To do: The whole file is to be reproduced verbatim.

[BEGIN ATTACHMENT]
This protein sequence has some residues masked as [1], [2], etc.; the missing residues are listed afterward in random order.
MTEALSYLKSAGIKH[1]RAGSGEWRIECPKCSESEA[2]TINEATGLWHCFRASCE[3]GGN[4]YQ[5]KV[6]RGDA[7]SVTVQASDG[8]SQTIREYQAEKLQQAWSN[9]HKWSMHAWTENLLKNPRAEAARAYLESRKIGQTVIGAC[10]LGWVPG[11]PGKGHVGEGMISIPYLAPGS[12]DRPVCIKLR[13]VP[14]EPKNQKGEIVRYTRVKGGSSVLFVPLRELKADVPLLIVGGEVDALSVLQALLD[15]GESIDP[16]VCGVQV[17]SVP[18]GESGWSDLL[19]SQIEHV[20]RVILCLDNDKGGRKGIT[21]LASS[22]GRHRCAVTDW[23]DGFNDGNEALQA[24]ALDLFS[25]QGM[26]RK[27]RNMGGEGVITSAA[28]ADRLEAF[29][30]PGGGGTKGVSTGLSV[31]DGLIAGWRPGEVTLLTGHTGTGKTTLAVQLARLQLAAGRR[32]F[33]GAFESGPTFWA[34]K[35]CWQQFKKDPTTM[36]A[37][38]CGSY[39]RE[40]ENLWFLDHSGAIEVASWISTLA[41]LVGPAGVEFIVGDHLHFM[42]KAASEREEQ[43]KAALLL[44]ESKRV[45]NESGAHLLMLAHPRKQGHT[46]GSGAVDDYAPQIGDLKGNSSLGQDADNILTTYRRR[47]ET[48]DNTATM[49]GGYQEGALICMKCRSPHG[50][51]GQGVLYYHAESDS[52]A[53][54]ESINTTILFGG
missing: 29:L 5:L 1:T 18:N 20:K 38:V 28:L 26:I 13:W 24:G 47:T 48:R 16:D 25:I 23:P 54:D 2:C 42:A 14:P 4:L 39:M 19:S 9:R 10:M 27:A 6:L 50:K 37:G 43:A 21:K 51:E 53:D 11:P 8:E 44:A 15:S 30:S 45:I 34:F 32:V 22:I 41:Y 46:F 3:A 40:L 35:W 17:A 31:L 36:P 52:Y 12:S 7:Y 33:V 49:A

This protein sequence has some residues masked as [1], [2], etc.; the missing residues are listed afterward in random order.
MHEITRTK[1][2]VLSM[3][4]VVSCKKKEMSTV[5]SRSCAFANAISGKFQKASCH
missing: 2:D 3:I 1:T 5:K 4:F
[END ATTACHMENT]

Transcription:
This protein sequence has some residues masked as [1], [2], etc.; the missing residues are listed afterward in random order.
MTEALSYLKSAGIKH[1]RAGSGEWRIECPKCSESEA[2]TINEATGLWHCFRASCE[3]GGN[4]YQ[5]KV[6]RGDA[7]SVTVQASDG[8]SQTIREYQAEKLQQAWSN[9]HKWSMHAWTENLLKNPRAEAARAYLESRKIGQTVIGAC[10]LGWVPG[11]PGKGHVGEGMISIPYLAPGS[12]DRPVCIKLR[13]VP[14]EPKNQKGEIVRYTRVKGGSSVLFVPLRELKADVPLLIVGGEVDALSVLQALLD[15]GESIDP[16]VCGVQV[17]SVP[18]GESGWSDLL[19]SQIEHV[20]RVILCLDNDKGGRKGIT[21]LASS[22]GRHRCAVTDW[23]DGFNDGNEALQA[24]ALDLFS[25]QGM[26]RK[27]RNMGGEGVITSAA[28]ADRLEAF[29][30]PGGGGTKGVSTGLSV[31]DGLIAGWRPGEVTLLTGHTGTGKTTLAVQLARLQLAAGRR[32]F[33]GAFESGPTFWA[34]K[35]CWQQFKKDPTTM[36]A[37][38]CGSY[39]RE[40]ENLWFLDHSGAIEVASWISTLA[41]LVGPAGVEFIVGDHLHFM[42]KAASEREEQ[43]KAALLL[44]ESKRV[45]NESGAHLLMLAHPRKQGHT[46]GSGAVDDYAPQIGDLKGNSSLGQDADNILTTYRRR[47]ET[48]DNTATM[49]GGYQEGALICMKCRSPHG[50][51]GQGVLYYHAESDS[52]A[53][54]ESINTTILFGG
missing: 29:L 5:L 1:T 18:N 20:K 38:V 28:L 26:I 13:W 24:G 47:T 48:R 16:D 25:I 23:P 54:D 2:C 42:A 14:P 4:L 39:M 19:S 9:R 10:M 27:A 6:L 50:K 37:G 43:A 21:K 51:E 53:D 11:P 8:E 44:A 15:S 30:S 45:I 34:F 32:V 22:I 41:Y 46:F 3:A 40:L 35:W 17:A 31:L 36:P 52:Y 12:S 7:Y 33:V 49:A

This protein sequence has some residues masked as [1], [2], etc.; the missing residues are listed afterward in random order.
MHEITRTK[1][2]VLSM[3][4]VVSCKKKEMSTV[5]SRSCAFANAISGKFQKASCH
missing: 2:D 3:I 1:T 5:K 4:F